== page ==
A. Part of my job is to get to know people. I am selling these people to my clients. If an actor is an open book, it gives me more to go on outside of the acting and therefore vouch for and trust. I have to trust that they are going to be professional across the board when they show up to set and make the client happy and look good. I'm asked all the time, ‘tell us more about this person, experience, personality, easy to work with, etc... and I need to know or it's a hard sell. Sometimes this could be the defining moment as to whether someone gets the job or not. Again, always smart to put your best foot forward in every situation.
I am very open, whether in the studio or at a seminar, so actors will feel the same way. It's not ‘tell me you life story' but ‘what kind of person are you?' Treating people the way you would like to be treated, being on time, being prepared and on top of things. All those things and more, go a long way in how we see you.
Also, the way you perform, and ideas you come up with, helps me know what kind of person you are creatively, how your mind works looking at different material.
Q: What do casting directors expect before anyone even walks into a room?
A: Directors want that magic, that thing to walk in the door. Actors often ask ‘how do you get that' and I say ‘confidence.' I tell people that their job is to inspire us, me and the director. My job is to be inspired by them.
They should come in from a perspective of ‘what is the casting director's job and what can I do to help this person?' instead of ‘what can they do to help me?'
BEYOND THE AUDITION
Q: What should actors do after an audition?
A: The second they leave an audition they should write down what they did, how they feel about what they did and the tone. Almost like a journal as if they are reflecting back on what happened. Put yourself in the position of retaining what went on so you can review your notes. Also, make notes about what the casting director says and it also is good to note what you are wearing, especially for commercials.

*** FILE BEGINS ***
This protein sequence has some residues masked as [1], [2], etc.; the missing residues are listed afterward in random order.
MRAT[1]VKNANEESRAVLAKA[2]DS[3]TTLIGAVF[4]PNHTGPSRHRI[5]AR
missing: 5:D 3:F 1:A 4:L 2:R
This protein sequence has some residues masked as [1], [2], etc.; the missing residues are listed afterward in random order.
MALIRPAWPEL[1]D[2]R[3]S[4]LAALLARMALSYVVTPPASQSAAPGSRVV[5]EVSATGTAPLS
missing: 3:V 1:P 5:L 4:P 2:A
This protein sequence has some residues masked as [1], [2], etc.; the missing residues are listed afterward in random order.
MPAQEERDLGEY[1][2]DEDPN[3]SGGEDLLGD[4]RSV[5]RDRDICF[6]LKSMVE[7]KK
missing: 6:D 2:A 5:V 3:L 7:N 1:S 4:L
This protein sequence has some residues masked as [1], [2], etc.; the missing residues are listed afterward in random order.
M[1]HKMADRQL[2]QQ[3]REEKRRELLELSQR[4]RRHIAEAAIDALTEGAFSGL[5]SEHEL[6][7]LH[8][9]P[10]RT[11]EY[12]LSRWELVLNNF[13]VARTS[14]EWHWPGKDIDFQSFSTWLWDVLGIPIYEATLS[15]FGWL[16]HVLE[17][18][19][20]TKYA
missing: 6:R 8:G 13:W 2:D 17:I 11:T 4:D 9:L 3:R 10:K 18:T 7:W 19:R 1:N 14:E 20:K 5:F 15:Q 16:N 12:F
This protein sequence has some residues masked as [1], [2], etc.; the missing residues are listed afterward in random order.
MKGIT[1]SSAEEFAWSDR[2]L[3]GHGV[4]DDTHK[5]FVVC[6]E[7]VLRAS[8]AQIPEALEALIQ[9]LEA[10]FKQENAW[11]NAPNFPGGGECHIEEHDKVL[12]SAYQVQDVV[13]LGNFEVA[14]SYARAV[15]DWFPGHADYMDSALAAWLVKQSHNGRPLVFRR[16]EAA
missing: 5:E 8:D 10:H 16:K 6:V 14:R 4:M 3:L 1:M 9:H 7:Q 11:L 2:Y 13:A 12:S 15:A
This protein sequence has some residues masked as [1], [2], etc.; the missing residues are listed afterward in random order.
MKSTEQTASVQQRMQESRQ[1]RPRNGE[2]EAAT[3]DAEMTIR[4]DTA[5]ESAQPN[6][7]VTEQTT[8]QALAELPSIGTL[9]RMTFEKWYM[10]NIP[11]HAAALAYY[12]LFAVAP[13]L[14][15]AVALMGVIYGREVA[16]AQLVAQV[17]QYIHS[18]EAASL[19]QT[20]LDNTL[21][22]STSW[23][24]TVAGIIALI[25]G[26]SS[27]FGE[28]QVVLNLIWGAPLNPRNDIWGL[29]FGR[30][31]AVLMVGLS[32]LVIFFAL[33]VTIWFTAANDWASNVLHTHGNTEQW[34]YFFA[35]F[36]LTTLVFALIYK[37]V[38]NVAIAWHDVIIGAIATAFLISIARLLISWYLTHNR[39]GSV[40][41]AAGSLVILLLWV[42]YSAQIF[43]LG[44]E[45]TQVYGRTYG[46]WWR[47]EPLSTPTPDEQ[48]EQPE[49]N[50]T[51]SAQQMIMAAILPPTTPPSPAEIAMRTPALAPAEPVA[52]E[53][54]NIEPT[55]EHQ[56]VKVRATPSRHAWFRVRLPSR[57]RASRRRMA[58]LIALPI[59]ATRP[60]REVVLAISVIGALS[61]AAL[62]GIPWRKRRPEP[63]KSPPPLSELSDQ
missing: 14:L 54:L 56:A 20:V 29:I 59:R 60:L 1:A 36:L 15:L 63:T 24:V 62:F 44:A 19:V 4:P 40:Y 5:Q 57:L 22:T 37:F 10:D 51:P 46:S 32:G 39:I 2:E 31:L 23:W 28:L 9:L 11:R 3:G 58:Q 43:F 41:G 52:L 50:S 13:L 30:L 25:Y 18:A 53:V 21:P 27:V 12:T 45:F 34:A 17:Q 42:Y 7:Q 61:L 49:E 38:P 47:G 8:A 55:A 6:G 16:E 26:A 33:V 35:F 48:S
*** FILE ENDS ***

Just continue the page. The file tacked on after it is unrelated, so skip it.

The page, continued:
BEYOND THE CALL BACK
Q: What happens behind the scenes that an actor should know about?
A: Commercials are the ultimate collaboration. There is so much riding on the commercial so sometimes they like one person and another doesn't look like their daughter. Decisions can be a visual thing.
Also, there are many people making decisions. Everyone is trying to be on the same page but the ad agency has needs, the director has needs and the actor must fill all their needs so they shouldn't beat themselves up. The fact that they got to a call back should be a pat on the back itself. You could be 1 of 50 people called back or you could be 1 of 10. It's a crap shoot and things change from the time you get the call back to when you show up. Certain things are out of an actor's control. Best thing to do is go in the room, be present and listen.
BEYOND THE BOOKING
Q: What should an actor know before they show up on set to shoot?
A: If you are booked to shoot out of country, make sure your passport is up to date; don't wait till the day before the shoot. Even if you are auditioning for something that you know will shoot out of country have your passport ready and make sure your driver's license is current as well. But ideally those things should be updated on a regular basis regardless of what you are auditioning for. Key is to be ready for anything.
Also, if you don't have an agent or manager make sure you are keeping track of your availability and make sure there are no conflicts with other jobs you've done. You have to do your homework and not fall into traps of last minute things, even if you have an agent or manager. You have to take responsibility for your own career. Treat it like a business. Be professional and put your best foot forward. You are going to affect many different entities, if you drop the ball in one way or another.